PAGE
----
Michael Holick, a vitamin D researcher at Boston University in Massachusetts, reckons you should “expose your hands, arms and face for a quarter of the time it would take to cause reddening two to three times a week.”

3. Make sure you’re sleeping well:  “Even a moderate lack of sleep can put you at greater risk of catching a bug. In a seminal study, the sleeping habits of 153 healthy adults were recorded before they were given a sniff of a cold virus. It turned out that people who slept for less than 7 hours a night were almost three times as likely to catch a cold as the rest of the group (Archives of Internal Medicine, vol 169, p 62).”

4. Look after the natural bacteria already existing in your stomach: “That is the aim of probiotics, daily yogurt drinks designed to boost the number of good guys. After initial doubts that this approach would deliver enough microbes to do anything useful, studies now support the idea that probiotics can help treat gut infections, and even ward off coughs and colds (Cochrane Database of Systematic Reviews, DOI: 10.1002/14651858.CD006895.pub2).”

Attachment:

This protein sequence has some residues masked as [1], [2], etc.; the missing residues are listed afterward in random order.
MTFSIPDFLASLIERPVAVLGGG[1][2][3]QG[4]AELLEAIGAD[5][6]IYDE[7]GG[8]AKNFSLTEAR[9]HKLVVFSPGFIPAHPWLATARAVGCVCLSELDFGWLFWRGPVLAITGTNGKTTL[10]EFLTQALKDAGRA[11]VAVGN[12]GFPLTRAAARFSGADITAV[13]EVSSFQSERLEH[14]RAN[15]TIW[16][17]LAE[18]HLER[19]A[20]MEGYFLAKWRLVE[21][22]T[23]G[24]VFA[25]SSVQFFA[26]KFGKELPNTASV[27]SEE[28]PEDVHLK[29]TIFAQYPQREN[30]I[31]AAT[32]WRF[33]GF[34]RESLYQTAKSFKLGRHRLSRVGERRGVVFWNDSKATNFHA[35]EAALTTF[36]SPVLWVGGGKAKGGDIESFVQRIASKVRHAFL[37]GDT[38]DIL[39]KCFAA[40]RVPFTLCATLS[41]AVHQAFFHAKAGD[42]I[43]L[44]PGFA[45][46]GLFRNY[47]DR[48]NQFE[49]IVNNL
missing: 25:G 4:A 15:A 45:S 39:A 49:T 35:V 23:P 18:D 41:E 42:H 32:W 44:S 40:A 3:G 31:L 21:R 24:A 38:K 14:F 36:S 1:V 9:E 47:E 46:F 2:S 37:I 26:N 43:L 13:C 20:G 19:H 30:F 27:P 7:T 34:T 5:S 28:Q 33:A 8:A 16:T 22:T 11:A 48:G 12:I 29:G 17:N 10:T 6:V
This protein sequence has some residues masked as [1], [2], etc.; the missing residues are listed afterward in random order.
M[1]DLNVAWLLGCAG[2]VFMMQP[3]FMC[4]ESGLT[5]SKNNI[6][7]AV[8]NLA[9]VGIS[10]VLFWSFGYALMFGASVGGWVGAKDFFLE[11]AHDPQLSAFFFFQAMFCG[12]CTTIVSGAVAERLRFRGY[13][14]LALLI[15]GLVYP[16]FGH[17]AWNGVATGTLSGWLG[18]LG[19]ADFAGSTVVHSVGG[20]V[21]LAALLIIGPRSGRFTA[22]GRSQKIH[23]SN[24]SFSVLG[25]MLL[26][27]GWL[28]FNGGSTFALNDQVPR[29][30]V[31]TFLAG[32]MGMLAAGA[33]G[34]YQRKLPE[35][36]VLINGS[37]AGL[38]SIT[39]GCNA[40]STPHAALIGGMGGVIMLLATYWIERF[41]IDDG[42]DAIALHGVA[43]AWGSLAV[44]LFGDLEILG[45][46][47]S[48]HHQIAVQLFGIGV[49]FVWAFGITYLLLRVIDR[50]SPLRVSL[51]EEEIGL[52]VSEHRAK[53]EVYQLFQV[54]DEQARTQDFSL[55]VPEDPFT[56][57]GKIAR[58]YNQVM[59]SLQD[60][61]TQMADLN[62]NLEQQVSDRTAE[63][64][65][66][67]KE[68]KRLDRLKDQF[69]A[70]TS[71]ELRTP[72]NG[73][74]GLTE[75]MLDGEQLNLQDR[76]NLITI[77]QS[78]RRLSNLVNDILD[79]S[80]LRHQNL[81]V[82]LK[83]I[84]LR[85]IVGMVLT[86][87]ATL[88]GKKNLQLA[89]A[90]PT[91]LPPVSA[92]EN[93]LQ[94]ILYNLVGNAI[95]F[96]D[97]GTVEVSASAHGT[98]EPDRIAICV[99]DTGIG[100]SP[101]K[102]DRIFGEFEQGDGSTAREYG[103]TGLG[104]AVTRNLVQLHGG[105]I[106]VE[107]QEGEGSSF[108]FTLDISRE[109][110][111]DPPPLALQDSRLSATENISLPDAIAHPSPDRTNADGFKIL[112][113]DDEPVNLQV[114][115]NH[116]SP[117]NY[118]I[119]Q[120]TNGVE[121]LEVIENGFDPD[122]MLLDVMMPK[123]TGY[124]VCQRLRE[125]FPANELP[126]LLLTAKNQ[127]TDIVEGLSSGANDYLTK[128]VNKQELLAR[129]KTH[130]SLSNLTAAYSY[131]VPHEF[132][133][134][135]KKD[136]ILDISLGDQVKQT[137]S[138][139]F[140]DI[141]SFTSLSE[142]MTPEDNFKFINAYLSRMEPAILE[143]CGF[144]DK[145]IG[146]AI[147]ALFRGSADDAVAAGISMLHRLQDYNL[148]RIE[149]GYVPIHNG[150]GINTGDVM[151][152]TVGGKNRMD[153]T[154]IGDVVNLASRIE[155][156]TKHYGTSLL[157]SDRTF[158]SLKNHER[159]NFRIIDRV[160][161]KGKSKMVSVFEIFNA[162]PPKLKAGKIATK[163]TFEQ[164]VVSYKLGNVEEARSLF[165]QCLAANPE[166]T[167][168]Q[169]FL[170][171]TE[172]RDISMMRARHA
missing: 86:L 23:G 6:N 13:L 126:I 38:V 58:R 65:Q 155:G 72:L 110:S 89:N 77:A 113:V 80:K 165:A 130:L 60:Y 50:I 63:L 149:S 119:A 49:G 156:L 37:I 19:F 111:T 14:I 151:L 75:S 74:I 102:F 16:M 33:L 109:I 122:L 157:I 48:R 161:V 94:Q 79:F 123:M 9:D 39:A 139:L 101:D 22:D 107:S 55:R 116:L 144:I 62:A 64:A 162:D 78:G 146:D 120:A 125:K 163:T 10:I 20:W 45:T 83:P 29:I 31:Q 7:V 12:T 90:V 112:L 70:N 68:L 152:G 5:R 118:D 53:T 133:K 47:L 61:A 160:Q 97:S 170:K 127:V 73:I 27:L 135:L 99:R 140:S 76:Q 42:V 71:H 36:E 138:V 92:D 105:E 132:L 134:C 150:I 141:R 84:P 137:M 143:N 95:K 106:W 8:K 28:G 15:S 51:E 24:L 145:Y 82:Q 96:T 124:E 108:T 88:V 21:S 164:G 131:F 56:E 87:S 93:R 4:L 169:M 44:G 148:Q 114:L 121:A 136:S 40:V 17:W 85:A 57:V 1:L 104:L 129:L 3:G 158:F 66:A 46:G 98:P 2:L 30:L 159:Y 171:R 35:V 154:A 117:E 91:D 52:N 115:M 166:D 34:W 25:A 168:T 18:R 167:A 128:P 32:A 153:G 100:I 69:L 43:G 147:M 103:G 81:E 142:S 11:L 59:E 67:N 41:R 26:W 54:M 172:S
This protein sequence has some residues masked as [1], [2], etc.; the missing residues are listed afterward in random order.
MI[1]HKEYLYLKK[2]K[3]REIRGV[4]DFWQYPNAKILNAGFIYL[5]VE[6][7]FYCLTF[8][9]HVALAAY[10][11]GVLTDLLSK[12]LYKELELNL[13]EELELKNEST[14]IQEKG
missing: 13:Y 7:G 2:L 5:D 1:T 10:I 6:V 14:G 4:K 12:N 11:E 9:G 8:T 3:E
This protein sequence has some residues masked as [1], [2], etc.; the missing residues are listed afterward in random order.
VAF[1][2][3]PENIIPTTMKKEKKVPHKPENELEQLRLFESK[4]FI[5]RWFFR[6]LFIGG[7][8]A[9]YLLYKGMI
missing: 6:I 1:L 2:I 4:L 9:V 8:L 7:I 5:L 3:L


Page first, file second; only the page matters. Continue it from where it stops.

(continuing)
5. Eat well: “If you really want to support your immune system the best approach is simply to eat a plentiful supply of fruit and vegetables. They contain not just vitamins but thousands of other compounds called phytochemicals, which have numerous beneficial effects we are only just starting to understand. Out of the supplements, zinc supplements probably come out best, with evidence they can both prevent colds and shorten their duration if started within 24 hours of the symptoms first appearing (Cochrane Database of Systematic Reviews, DOI: 10.1002/14651858.CD001364.pub3). Zinc may work by stopping the cold virus from replicating or preventing it from gaining entry to cells lining the airways.”

“That old favourite vitamin C doesn’t seem to prevent colds, although as a treatment it might reduce symptoms slightly. The only other supplement with any credibility is echinacea, an extract of the purple coneflower – although again only as treatment, not prevention, and even then the evidence is mixed.”